Down The Affirmative Action Rabbit Hole At The Supreme Court
Print Friendly and PDF

From the justices' questions to the U. of Texas's lawyer (Mr. Garre) defending the University of Texas's racial/ethnic preference systems. It gets pretty comic.

(By the way, a couple of days ago the humor/satire site Fark linked to my annotation of a Wall Street Journal article on the the latest kindergarten contortions in New York City. It got 200+ comments on Fark, which get progressively better as more readers start to wrap their heads around it. But, if Fark is looking for humor in the news, they should check out this cross-examination of an affirmative action defender by the Supreme Court's Murderer's Row:]

CHIEF JUSTICE ROBERTS: Counsel, before — I need to figure out exactly what these numbers mean. Should someone who is one-quarter Hispanic check the Hispanic box or some different box?

MR. GARRE: Your Honor, there is a multiracial box. Students check boxes based on their own determination. This is true under the Common Application –­

CHIEF JUSTICE ROBERTS: Well, I suppose a person who is one-quarter percent Hispanic, his own determination, would be I'm one-quarter percent Hispanic.

MR. GARRE: Then they would check that box, Your Honor, as is true -­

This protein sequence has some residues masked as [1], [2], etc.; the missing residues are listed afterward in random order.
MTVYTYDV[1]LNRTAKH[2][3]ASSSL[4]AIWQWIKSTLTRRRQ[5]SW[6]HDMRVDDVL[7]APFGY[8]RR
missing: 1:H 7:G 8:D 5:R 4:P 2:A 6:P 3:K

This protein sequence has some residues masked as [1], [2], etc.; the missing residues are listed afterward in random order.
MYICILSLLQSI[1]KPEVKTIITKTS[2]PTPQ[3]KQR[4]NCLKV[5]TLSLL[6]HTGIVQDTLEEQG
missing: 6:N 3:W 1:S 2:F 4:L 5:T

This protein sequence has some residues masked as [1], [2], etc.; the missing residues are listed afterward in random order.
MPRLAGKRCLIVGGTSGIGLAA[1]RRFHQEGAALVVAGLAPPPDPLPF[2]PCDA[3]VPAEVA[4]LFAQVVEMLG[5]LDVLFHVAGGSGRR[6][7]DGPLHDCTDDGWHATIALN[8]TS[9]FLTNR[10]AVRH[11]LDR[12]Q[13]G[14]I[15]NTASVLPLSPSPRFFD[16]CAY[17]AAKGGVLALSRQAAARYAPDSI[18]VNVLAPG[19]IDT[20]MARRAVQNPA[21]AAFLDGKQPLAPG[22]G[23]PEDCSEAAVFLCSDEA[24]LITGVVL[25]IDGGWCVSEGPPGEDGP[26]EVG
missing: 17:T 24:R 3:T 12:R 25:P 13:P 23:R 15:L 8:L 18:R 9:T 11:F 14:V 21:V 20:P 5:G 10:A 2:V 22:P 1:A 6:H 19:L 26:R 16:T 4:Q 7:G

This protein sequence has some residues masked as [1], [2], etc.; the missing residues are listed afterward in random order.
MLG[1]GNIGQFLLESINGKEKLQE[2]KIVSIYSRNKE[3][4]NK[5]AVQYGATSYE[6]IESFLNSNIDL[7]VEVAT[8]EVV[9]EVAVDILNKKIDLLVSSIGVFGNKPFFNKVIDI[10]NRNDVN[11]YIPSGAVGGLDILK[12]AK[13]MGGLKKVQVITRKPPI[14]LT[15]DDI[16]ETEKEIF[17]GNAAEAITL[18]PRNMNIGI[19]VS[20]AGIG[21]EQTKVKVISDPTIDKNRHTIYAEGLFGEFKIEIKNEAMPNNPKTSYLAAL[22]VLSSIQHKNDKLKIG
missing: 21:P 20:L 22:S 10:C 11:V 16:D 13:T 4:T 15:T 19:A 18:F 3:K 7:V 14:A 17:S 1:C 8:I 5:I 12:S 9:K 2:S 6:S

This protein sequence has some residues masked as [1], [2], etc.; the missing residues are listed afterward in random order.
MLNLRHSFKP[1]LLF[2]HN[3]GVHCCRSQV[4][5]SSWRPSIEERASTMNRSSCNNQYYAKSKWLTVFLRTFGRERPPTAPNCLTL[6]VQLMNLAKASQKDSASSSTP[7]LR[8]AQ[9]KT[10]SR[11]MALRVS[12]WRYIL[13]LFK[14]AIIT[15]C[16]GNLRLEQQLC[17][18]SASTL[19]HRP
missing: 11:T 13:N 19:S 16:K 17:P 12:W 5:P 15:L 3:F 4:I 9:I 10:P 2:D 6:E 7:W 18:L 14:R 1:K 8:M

CHIEF JUSTICE ROBERTS: They would check that box. What about one-eighth?

[How about one-thirtysecond American Indian?]

MR. GARRE: Your Honor, that was — they would make that self-determination, Your Honor. If anyone, in any part of the application, violated some honor code then that could come out –­

CHIEF JUSTICE ROBERTS: Would it violate the honor code for someone who is one-eighth Hispanic and says, I identify as Hispanic, to check the Hispanic box?

[Honor code? We don't need no steeenking honor code!]

MR. GARRE: I don't think — I don't think it would, Your Honor. I don't think that that issue would be any different than the plan upheld in Grutter or the Harvard plan or in Bakke.

CHIEF JUSTICE ROBERTS: You don't check in any way the racial identification?

MR. GARRE: We do not, Your Honor, and no college in America, the Ivy Leagues, the Little Ivy Leagues, that I'm aware of.

CHIEF JUSTICE ROBERTS: So how do you know you have 15 percent African American — Hispanic or 15 percent minority?

MR. GARRE: Your Honor, the same way that that determination is made in any other situation I'm aware of where race is taken into account.

CHIEF JUSTICE ROBERTS: You say the same way. What is that way?

MR. GARRE: The persons self-identify on that form.